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Will MasterCard Earnings Bounce Back This Quarter?


Image source: MasterCard.

Credit card giant MasterCard (NYSE: MA) has been a public company for only about a decade, but already it has posted impressive performance for long-term investors. The pace of innovation in the electronic payments industry has forced MasterCard to adapt in order to protect its competitive position, but it has also created new opportunities for growth. Coming into its second-quarter financial report on Thursday, MasterCard investors wanted to see evidence that the company would stop seeing declines on its bottom line and instead return to its long-term trajectory to become an even more important force in the global payments industry. Let's take an early look at MasterCard to see whether it will emerge from its doldrums and move forward more strongly than ever.

Stats on MasterCard

Expected EPS Growth

5.9%

Expected Revenue Growth

8.3%

Forward Earnings Multiple

22.1

Expected 5-Year Annualized Growth Rate

15.3%

Data source: Yahoo! Finance.

Can MasterCard earnings put in a solid rebound?

In recent months, investors have grown guardedly optimistic about MasterCard earnings, raising their projections for the second quarter and for the full 2016 year by a penny per share each. However, the stock hasn't responded well, and investors have suffered a 7% loss since mid-April.

MasterCard's first-quarter earnings report alerted investors to some of the pressures that the company has faced recently. Even though MasterCard's revenue rose at a 10% pace, which was faster than most shareholders had expected, net income was down from year-ago levels. The card giant blamed the downturn on currency effects and the loss of a key tax credit, but fundamentally, MasterCard continued to fire on all cylinders. Double-digit percentage growth in gross dollar volume, processed transaction counts, and worldwide purchase volumes when measured in local currency terms showed the resiliency that MasterCard has been able to muster even in the face of tough economic conditions throughout much of the globe.

During the quarter, some MasterCard investors became concerned when CEO Ajay Banga made a major sale of shares in the company, reducing his stake in the card giant by half. However, as Motley Fool analyst Jordan Wathen pointed out, Banga has followed a pattern of making options-related sales during the spring. The fact that the CEO gets a portion of his compensation from the performance of the share price makes it unlikely that the sale reflects any negative sentiment about MasterCard's future.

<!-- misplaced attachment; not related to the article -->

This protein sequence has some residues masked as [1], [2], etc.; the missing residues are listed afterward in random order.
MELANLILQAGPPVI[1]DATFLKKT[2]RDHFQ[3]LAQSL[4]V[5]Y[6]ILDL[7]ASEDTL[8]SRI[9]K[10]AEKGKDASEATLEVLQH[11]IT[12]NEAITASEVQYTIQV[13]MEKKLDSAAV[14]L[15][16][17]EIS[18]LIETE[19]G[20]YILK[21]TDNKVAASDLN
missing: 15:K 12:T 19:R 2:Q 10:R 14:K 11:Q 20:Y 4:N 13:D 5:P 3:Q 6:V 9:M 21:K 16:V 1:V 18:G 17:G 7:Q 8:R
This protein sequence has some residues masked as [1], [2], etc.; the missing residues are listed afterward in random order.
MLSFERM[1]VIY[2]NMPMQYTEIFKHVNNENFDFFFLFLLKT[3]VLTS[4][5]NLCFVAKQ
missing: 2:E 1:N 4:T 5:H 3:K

Does MasterCard face real challenges?

More serious is the potential for trouble resulting from the U.K. Brexit vote to leave the European Union. Shares of MasterCard reacted negatively to the referendum results, fearing that the move would stifle economic activity within the eurozone and potentially lead to a pullback in spending activity among customers in the U.K. and throughout the European continent. Those fears largely dissipated in the aftermath of the vote, and many now believe that the impact of Brexit will be minimal, making MasterCard and some of its international card network peers look more attractive as investments going forward.

Still, MasterCard will have to fight hard in order to remain competitive in the industry. Even among traditional card network giants, the battle for partnerships with major retailers and other key drivers of transaction growth has been hard-fought, and MasterCard won a key victory when it won the co-branding business from airline giant JetBlue. But to maximize the opportunity, MasterCard has to look for more high-profile partners to win over from rivals, and that will be tough because of how hard MasterCard's peers are fighting to retain existing business and steal new customers from other providers.

In the MasterCard earnings report, investors should watch to see how executives respond to the changing dynamics in the global economy and their impact on the payments industry. With so much competition not only from traditional card networks but from e-commerce-spawned specialists that are disrupting the industry, MasterCard must continue to execute well and keep winning business wherever it can.

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Dan Caplinger has no position in any stocks mentioned. The Motley Fool owns shares of and recommends MasterCard. Try any of our Foolish newsletter services free for 30 days. We Fools may not all hold the same opinions, but we all believe that considering a diverse range of insights makes us better investors. The Motley Fool has a disclosure policy.